Twitter Updates

    follow me on Twitter

    Saturday, September 5, 2009

    Chinese democracy

    Beijing, Saturday, Aug. 29: Living and working in China can sometimes be difficult, especially for a foreign journalist. The ever-growing restrictions on the Internet and freedom of speech can be truly depressing for those of us who make a living saying what we think and trying to coax others to do the same.

    Sometimes it feels like the government in Beijing can behave abysmally and get away with it simply because it is far too economically powerful and important to be challenged any more.

    But a week in North Korea (you can see all the writing, photos and video Sean Gallagher and I produced from our trip here on The Globe and Mail website.) has given me some important perspective on where China is, and how far it has come in the 30 years since Deng Xiaoping renounced Mao's excesses and implemented his policies of reform and opening.

    North Korea hasn't had its Deng Xiaoping or Mikhail Gorbachev yet. It's still trapped in an era many Chinese would recognize from the bad old days. The paranoia that ruled during the Cultural Revolution – the fear that you could be denounced, arrested or worse for the smallest indiscretion – is still thick on the streets of Pyongyang. Catastrophic economic decisions that recall Mao's Great Leap Forward still wreak havoc on North Korea's industry and agriculture.

    Halfway through our week in North Korea, Sean and I confided half-jokingly to each other that we were starting to miss the relative freedom of China. By today, we were lusting for Beijing's smoggy air like a long-remembered lover.

    Following one last scare at Pyongyang Airport that involved a border guard suspicious of my passport, we boarded our Air Koryo flight home after one of the most interesting and intense weeks either of us had ever experienced. As our Russian-made Ilyushin-62 lifted off, Sean and I looked at each other, smiled and exhaled deeply. When it touched down at Beijing Capital Airport at just after 10 a.m., we started laughing out loud.

    Safely back on Chinese soil, we could talk freely for the first time in days. While in Pyongyang, we had been guarded in what we said even inside our shared hotel room, assuming it was listened to (a suspicion that was bolstered every time we opened our door and spotted a Workers' Party cadre lingering in the hall outside with seemingly very little to do).

    In the presence of our minders, who stayed with us from dusk until dawn, we stuck to our cover stories. He was an English teacher, obsessed with correcting my Canadian pronunciation. I was the author of a book on recent Russian history (true enough), and fascinated by the Soviet-era friendship between Moscow and Pyongyang.

    Repeating our lines was nearly as dull as it was difficult. Maybe it gave us some small insight into how careful North Koreans have to be in what they say every day of their lives.

    For all modern China's flaws – and there are many – it is now a place where ordinary people, at least in Beijing and other big cities, can act and dress how they want. No one has to wear a Mao pin or join the Communist Party if they don't want to.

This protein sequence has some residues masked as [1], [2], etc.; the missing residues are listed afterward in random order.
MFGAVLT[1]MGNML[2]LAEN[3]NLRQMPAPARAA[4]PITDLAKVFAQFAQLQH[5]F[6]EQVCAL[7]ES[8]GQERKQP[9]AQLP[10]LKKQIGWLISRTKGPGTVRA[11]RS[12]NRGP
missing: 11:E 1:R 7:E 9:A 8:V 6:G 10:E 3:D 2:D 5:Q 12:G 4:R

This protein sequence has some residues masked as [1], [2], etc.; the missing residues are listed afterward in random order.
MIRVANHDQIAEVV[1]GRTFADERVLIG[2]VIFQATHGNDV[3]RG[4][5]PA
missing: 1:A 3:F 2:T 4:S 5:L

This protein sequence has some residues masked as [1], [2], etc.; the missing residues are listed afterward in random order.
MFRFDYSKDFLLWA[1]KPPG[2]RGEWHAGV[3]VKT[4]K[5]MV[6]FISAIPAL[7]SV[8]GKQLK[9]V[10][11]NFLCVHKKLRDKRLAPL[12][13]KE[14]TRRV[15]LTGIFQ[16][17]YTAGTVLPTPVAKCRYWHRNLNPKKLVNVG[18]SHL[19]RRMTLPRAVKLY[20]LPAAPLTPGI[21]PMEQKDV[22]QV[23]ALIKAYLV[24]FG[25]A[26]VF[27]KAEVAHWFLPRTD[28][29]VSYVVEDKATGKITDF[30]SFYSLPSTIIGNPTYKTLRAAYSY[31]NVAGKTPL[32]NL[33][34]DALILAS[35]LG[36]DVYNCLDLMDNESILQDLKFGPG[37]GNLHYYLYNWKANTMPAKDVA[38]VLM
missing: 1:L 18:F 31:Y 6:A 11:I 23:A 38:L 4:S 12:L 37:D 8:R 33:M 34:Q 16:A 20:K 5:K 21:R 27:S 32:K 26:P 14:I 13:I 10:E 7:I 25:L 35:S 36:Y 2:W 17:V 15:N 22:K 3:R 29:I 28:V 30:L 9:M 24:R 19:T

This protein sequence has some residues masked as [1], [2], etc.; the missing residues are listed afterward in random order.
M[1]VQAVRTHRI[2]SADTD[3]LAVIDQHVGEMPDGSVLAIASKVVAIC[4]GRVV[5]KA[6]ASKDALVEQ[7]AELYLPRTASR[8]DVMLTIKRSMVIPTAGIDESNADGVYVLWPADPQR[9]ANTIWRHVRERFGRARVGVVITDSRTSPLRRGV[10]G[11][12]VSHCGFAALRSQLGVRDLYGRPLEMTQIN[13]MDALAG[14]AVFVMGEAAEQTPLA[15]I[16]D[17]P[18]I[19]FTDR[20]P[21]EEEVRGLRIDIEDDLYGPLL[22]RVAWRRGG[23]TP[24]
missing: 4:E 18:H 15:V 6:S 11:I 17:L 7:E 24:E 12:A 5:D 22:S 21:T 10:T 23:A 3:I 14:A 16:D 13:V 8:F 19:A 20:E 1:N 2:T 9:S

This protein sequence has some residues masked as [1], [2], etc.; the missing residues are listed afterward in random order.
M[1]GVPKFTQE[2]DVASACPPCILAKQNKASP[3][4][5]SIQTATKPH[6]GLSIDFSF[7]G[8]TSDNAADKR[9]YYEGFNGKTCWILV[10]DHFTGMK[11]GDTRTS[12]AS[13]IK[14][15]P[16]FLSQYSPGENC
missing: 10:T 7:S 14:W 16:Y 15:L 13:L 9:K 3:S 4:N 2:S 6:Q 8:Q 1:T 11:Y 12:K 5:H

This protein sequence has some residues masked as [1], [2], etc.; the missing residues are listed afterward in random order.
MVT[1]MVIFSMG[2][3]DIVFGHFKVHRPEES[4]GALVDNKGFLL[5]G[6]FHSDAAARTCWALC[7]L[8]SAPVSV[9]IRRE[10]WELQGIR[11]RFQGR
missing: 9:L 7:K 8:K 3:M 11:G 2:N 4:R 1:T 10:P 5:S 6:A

My earlier caveats aside (and they remain important), Chinese can also largely think and say what they want, provided they don't get too deeply into politics, or try and post those thoughts on the Internet.

    Many Chinese are affluent now, and many more are no longer poor. Most of them are free to decide which way is the best for them to make money and feed their family. Those who have cash spend it how they choose, often travelling the world as they do so.

    All of this progress gets too often forgotten by Western journalists such as myself who see a country in mid-journey and judge it by the distance it still has to go, rather than how far it has travelled.

    Several large Chinese tour groups were in North Korea at the same time that Sean and I were there. Though our North Korean minders limited our interaction with them, I suspect the younger Chinese wanted to see what it looks like to live in a fanatically ideological country that has cut itself off from the world. The older ones came perhaps to remember what it was like to live in just such a place.

    They can do that now. For them, it's the past, no matter how painful.

    Sadly, for North Koreans it remains the here and now.


    Carl said...

    why don't you just visit China as a tourist? (I've just learned that you know Mandarin from your latests comment on the Globe)

    Wouldn't that be a lot easier?

    Carl said...

    oh and out of curiosity, what was your major while you were at Carleton?

    markmac said...

    Hi Carl,

    My problem was that my Chinese visa was in a passport that I couldn't show to the North Korean authorities.

    They (understandably) couldn't fathom how I had come from China - and was planning to return to China - without having any Chinese stamps in the passport I presented to them.

    And I studied journalism at Carleton. BJ 97.

    Thanks for reading...